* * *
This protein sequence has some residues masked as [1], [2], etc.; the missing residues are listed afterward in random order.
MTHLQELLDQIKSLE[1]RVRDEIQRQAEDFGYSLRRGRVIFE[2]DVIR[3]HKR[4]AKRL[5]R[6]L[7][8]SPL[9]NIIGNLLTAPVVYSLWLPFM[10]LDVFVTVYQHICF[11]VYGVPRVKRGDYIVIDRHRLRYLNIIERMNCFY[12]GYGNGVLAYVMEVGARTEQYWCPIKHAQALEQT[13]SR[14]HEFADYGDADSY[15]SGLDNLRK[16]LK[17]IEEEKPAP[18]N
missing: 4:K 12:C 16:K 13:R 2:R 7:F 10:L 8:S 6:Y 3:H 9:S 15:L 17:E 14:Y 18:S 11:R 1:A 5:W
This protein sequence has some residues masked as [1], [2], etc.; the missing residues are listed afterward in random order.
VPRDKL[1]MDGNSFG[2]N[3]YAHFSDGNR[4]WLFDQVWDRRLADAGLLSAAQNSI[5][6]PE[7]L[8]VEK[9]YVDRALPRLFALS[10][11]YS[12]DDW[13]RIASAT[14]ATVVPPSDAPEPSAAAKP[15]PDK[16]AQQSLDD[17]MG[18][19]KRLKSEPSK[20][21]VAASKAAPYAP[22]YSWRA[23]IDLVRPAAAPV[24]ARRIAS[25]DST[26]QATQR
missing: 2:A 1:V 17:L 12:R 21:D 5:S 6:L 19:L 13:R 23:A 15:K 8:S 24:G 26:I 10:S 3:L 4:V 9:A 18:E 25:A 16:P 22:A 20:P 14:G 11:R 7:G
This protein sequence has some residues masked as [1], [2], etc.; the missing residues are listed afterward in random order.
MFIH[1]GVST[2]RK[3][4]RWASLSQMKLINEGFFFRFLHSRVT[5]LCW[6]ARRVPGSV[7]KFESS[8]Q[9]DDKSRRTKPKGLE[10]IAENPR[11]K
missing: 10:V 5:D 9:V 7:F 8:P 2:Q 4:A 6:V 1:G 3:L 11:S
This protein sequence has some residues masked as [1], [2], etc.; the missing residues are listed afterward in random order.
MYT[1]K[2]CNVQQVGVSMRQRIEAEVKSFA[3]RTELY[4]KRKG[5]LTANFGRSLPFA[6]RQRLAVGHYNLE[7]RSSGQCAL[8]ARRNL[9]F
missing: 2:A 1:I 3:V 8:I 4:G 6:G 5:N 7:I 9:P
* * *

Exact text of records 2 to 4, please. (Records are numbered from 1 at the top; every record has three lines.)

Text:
This protein sequence has some residues masked as [1], [2], etc.; the missing residues are listed afterward in random order.
VPRDKL[1]MDGNSFG[2]N[3]YAHFSDGNR[4]WLFDQVWDRRLADAGLLSAAQNSI[5][6]PE[7]L[8]VEK[9]YVDRALPRLFALS[10][11]YS[12]DDW[13]RIASAT[14]ATVVPPSDAPEPSAAAKP[15]PDK[16]AQQSLDD[17]MG[18][19]KRLKSEPSK[20][21]VAASKAAPYAP[22]YSWRA[23]IDLVRPAAAPV[24]ARRIAS[25]DST[26]QATQR
missing: 2:A 1:V 17:L 12:R 21:D 5:S 6:L 19:L 13:R 23:A 15:K 8:S 24:G 26:I 10:S 3:L 4:V 9:A 18:E 25:A 16:P 22:A 20:P 14:G 11:R 7:G
This protein sequence has some residues masked as [1], [2], etc.; the missing residues are listed afterward in random order.
MFIH[1]GVST[2]RK[3][4]RWASLSQMKLINEGFFFRFLHSRVT[5]LCW[6]ARRVPGSV[7]KFESS[8]Q[9]DDKSRRTKPKGLE[10]IAENPR[11]K
missing: 10:V 5:D 9:V 7:F 8:P 2:Q 4:A 6:V 1:G 3:L 11:S
This protein sequence has some residues masked as [1], [2], etc.; the missing residues are listed afterward in random order.
MYT[1]K[2]CNVQQVGVSMRQRIEAEVKSFA[3]RTELY[4]KRKG[5]LTANFGRSLPFA[6]RQRLAVGHYNLE[7]RSSGQCAL[8]ARRNL[9]F
missing: 2:A 1:I 3:V 8:I 4:G 6:G 5:N 7:I 9:P